This post isn’t necessarily about the SBDU, but I thought I’d write it as I get asked regularly to confirm seat pin sizes, or to try and decipher what an SBDU frame might be made from based on the seat pin and tube size. After collecting several SB frames over the years, I’ve seen lots of different seat pin sizes used in Reynolds frames. I have seat pins ranging from 26.6 to 27.4 – and 753 frames with 4 different size pins. That demonstrates just how varied their tube gauges were. So here is a little post that lists some of the most common seat pin sizes and the associated Reynolds tube gauge (wall thickness).

Reynolds 531 Butted Tubing Frame Tube Spec TI-Raleigh SBDU Ilkeston
Reynolds 531 Butted Tubing Frame Tube Spec TI-Raleigh SBDU Ilkeston

Although you will hear the term ‘Double Butted’ used when people talk about steel frames, the seat tube of a frame is typically ‘Single Butted’, with the ‘butt’, or thicker and stronger end of the tube fitted into the bottom bracket shell. For a 531c frame, the seat tube is single butted and measures 0.8 mm/0.5 mm – the end that fits into the BB is 0.8 mm thick and the end of the tube that accepts the seat pin is 0.5 mm thick. It can also be represented in the Standard Wire Gauge (SWG) notation of 21/24.

Reynolds Tubing Butted Tubes
Reynolds Tubing Butted Tubes

I’ve seen Reynolds give wall thickness dimensions to varying degrees of accuracy in their documentation, so 0.5 mm has also been given as 0.55 and 0.56. If you look at SWG conversion charts, it is also given as 0.559; but for the sake of simplicity, I’m sticking with 0.5 mm.

So how does tube diameter and gauge relate to seat pin size?

A well known example is an Imperial size 1 1/8″ (28.6 mm) outer diameter seat tube, with an internal single butt of 0.8/0.5 such as Reynolds 531c – this seat tube requires a seat pin size of 27.2 mm.

But I’ve always scratched my head thinking about how that actually works out using basic maths!

The seat tube outer diameter “28.6” minus twice the wall thickness “(2 x 0.5)” equals “27.6 mm” and not “27.2 mm”

The result is out by 0.4 mm

Another well known example is the original 753 which is a metric size 28 mm outer diameter seat tube with an internal single butt of 0.7/0.3 – this seat tube requires a 27.0 mm seat pin.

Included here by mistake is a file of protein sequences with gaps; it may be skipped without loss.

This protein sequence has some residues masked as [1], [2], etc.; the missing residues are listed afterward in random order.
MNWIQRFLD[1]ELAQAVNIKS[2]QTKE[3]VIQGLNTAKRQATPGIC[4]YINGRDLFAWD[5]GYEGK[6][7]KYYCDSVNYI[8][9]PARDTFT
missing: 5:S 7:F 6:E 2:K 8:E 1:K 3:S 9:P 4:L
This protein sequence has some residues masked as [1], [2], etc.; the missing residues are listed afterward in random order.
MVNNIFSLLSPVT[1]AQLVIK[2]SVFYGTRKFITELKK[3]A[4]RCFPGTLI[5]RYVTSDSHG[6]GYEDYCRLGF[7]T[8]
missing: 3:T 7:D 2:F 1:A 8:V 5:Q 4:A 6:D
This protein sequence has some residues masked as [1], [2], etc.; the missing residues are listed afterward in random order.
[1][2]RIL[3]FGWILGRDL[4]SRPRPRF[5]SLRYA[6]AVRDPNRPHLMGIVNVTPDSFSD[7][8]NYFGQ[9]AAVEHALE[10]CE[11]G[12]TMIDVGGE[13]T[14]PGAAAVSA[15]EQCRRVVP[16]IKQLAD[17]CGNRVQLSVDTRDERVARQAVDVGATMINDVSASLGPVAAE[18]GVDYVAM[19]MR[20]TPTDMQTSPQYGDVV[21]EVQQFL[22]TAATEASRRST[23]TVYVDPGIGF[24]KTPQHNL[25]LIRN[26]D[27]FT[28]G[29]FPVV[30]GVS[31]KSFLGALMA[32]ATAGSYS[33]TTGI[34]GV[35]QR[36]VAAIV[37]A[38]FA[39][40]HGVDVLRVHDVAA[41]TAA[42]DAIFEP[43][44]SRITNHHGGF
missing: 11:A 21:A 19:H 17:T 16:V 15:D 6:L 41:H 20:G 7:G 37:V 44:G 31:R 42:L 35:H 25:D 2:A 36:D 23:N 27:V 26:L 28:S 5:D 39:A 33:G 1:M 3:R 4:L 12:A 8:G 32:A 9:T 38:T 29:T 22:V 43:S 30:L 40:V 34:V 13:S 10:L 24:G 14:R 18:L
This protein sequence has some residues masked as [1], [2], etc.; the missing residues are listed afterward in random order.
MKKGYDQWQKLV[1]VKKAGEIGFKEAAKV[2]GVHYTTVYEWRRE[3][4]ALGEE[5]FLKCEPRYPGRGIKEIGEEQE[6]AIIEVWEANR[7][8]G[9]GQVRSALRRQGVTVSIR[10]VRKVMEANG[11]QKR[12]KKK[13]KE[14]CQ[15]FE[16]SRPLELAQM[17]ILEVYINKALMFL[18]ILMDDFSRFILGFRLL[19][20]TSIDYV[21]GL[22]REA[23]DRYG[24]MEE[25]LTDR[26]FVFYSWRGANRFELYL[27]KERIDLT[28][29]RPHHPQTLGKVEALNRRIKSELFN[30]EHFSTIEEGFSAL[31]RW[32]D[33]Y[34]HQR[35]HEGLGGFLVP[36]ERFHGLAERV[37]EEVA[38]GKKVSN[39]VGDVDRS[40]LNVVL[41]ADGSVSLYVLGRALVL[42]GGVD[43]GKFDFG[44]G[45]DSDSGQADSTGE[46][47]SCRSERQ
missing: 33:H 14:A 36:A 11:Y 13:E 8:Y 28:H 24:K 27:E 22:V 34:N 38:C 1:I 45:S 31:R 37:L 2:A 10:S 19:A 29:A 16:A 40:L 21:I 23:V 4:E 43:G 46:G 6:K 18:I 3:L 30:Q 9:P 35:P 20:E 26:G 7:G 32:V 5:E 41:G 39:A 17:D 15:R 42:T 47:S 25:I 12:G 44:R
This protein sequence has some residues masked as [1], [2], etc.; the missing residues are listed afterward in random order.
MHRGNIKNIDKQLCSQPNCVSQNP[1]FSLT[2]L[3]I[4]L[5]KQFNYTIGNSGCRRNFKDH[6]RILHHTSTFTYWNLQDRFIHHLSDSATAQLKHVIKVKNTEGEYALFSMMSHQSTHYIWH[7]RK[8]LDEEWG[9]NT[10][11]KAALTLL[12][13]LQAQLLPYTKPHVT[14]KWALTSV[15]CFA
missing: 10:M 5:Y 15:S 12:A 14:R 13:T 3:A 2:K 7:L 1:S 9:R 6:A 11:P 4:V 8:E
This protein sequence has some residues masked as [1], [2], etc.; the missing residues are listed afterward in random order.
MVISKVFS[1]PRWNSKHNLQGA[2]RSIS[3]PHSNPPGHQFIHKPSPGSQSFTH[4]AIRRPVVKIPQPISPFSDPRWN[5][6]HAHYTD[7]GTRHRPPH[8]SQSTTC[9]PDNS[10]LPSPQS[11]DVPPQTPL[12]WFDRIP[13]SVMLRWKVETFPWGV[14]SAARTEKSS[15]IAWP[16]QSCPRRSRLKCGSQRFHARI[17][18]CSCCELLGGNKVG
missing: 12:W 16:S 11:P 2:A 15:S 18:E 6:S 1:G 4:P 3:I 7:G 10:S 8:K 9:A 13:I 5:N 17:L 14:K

But again, the basic maths doesn’t add up.

The seat tube outer diameter “28.0” minus twice the wall thickness “(2 x 0.3)” equals “27.4 mm” and not “27.0 mm”

Again, the result is out by 0.4 mm

0.4 seems to be a constant. So here is a list I’ve made using the constant (0.4 mm) applied to a range of tube diameters and gauges…

My TI-Raleigh SBDU Reynolds Tube Seat Pin Size Guide
My TI-Raleigh SBDU Reynolds Tube Seat Pin Size Guide

I wouldn’t ever say that this size guide is always going to be 100% accurate, and it shouldn’t be used on it’s own to determine frame tubing. This is because tubes and seat pins have +/- tolerances, seat lugs get mis-shaped and tubes get reamed! Frame weight and frame features also play an important part in helping to determine what an SBDU frame may be built from.

But hopefully, as a guide, it may be useful.

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About the Author Neil McGowran

Blogger of all things to do with the Specialist Bicycle Development Unit (SBDU) and TI-Raleigh Ilkeston.

2 comments

  1. Neil

    First of all thanks for providing such an informative site and such beautiful bikes – widely appreciated, if not a little envied!

    I’ve long puzzled over tubing and seat pin sizes and have been baffled by exactly the same mathematical conundrums as you. I think I now get about different gauge tubing for the ‘same’ tubesets but can’t for the life of me work out how some seat pin sizes arrived at, except for reaming. I have three Peugeot frames, 2 753 and 1 653 (1987, ’88 and ’90 respectively), all size 58 cm, all 28 OD and all with 26.8 seat pins. So, 1.2 difference, divide by 2 = .6; using your table suggests .4 thick, ie heavier gauge metric 753 (all 3 weigh between 1740 and 1790 gm) and the 0.4 constant. I have 2 731os frames (made for short time from 1992) with 28.6 OD, 0.8 / 0.5 SB seat tube (Reynolds’ 1992 catalogue) and 27.2 seat pin, and the difference here also conforms with your 0.4 constant. This weighs 1820 g, result of oversize tubes. I also have a 531 pro with 28 OD and 26.4 seat pin but I don’t have any specification for these tubes but slightly heavier at 1960 g, from your table suggesting 0.6 which explains the slightly increased weight.

    Anyway, will continue to enjoy your blog and hope my observations of interest to you.

    Good luck

    David

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